Via America’s Lawyer: Amazon’s antitrust woes continue, as DC’s attorney general files a lawsuit against the tech giant alleging predatory price-fixing. Attorney Stephen Luongo joins Mike Papantonio to explain the growing list of grievances against Amazon’s digital monopoly.
*This transcript was generated by a third-party transcription software company, so please excuse any typos.
Mike Papantonio: It doesn’t look like Amazon’s antitrust woes are coming to an end anytime soon. DC’s attorney general has finally filed a lawsuit against the tech giant, alleging predatory price fixing. Steve Luongo joins me now to talk about this. It is so overdue, isn’t it? These folks have been getting away with absolute murder where it comes to a monopoly.
Stephen Luongo: Absolutely. And what it stems is the attorney general in DC, Karl Racine, has alleged that Amazon is essentially price fixing, and they’re doing it by what’s called these most favored nation agreements, which is requiring these third-party sellers if they want to sell their product on Amazon, they got to play by Amazon’s rules. Which means incorporate Amazon’s higher fees and commissions to the product price that they want to place on Amazon. And these fees and costs can be upwards of 40% additional of what the product price actually is. So not only are they charging higher prices, it doesn’t stop there. What they also require is that these third-party sellers keep that price floor where it is if they want to go sell on a different platform, even their own website.
Mike Papantonio: In other words, you have to play by our rules if we, we’re going to squeeze every dime out of the consumer, you either play with us or you don’t. You’re going to go away, basically, that’s what happens. How does, earlier this year, Amazon was already hit with a lawsuit for, for antitrust violations. It, hasn’t it become part of the system? They figure out how much money they’re making, a corporation says, we’re making this many billion dollars. We get hit with this fine for 500 million. It’s not a big deal. We’ve still made, we’ve still made a billion dollars. Isn’t that kind of the, the approach here? But they were hit already, weren’t they?
Stephen Luongo: They were. And that one deals a little bit different, that deals with eBooks or electronic books. And that allegation and lawsuit, antitrust lawsuit, is up in federal court in New York. That was brought by a law firm. This is, this one that we’re talking about now in DC was actually the first time government has filed an antitrust lawsuit against Amazon. But you’re absolutely right. It’s, it’s about time. I think what stems, and what these lawsuits are stemming from, is the house judiciary committee for antitrust last year, came out with that 16 month report saying, hey, Apple, Amazon, Google, Facebook, these are monopolies and they’re, they’re behaving in anti-competitive practices. And I think we’re seeing the ripple effects.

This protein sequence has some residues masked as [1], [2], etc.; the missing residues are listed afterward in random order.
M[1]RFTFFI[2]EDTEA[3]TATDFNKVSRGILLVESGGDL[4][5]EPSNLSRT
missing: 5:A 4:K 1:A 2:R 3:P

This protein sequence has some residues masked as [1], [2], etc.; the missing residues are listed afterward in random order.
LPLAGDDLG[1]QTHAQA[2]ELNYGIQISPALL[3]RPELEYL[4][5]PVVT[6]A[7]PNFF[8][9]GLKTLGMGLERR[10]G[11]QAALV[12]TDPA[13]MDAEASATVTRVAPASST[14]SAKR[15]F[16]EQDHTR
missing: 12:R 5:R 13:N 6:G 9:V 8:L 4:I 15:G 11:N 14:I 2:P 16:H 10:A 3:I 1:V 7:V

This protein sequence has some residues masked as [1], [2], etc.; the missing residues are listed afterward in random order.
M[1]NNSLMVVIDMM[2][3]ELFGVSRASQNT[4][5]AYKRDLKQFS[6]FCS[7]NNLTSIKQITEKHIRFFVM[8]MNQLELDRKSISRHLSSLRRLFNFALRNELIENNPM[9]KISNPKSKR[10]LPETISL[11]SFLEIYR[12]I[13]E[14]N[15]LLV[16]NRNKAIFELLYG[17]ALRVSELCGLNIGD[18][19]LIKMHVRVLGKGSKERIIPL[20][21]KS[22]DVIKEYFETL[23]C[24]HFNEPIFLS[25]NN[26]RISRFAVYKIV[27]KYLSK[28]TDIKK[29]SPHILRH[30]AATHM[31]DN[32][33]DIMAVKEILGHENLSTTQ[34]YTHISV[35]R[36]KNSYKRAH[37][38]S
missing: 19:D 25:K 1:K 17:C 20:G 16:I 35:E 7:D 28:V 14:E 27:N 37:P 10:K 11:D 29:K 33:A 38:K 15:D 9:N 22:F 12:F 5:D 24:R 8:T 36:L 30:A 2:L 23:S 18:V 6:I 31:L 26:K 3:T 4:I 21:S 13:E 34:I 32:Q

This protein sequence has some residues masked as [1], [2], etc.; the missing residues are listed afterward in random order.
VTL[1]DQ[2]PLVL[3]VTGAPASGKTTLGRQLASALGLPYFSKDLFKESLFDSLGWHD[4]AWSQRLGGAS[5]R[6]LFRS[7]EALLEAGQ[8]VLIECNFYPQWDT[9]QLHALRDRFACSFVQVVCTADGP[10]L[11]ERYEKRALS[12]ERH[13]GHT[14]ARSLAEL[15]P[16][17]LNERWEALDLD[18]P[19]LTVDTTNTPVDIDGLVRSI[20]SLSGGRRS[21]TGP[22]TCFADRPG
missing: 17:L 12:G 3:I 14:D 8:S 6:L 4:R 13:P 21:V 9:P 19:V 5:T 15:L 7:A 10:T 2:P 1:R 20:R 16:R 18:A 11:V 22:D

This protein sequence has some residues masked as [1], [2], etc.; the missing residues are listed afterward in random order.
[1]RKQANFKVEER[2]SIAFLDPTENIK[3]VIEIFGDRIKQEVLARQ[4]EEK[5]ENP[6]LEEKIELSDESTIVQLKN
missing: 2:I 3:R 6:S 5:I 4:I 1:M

Mike Papantonio: Yeah, you’re seeing states actually increase the ability for private lawyers to go after these folks. A matter of fact, in Florida, that just occurred, it’s, it’s on the books in a couple of other, other states where private lawyers can start pushing back. That’s when change takes place, because government won’t do it. They’re, they’re, they’re not powerful. I mean, they, they simply don’t have the, the wherewithal to go to court, try these cases. But if you put thousands of lawyers on this all over the country, in private practice, you got something different. You think these lawsuits are going to expand as we go forward?
Stephen Luongo: I think they are. Like I said, we’re seeing it.
Mike Papantonio: Attorney generals.
Stephen Luongo: Absolutely, attorney generals, for sure. I mean, we have, I believe the one against Apple and Google have about 40 attorney generals that have signed off from state to state. And what we see here in this specific one against Amazon is that California, as well as Washington and Connecticut, those attorney generals are also looking to join this, or at least are doing their own investigations for possible joint.
Mike Papantonio: If they don’t do it, they need to open the doors and let private attorneys going after these folks. Thank you for joining me. Okay.
Stephen Luongo: Yes, sir.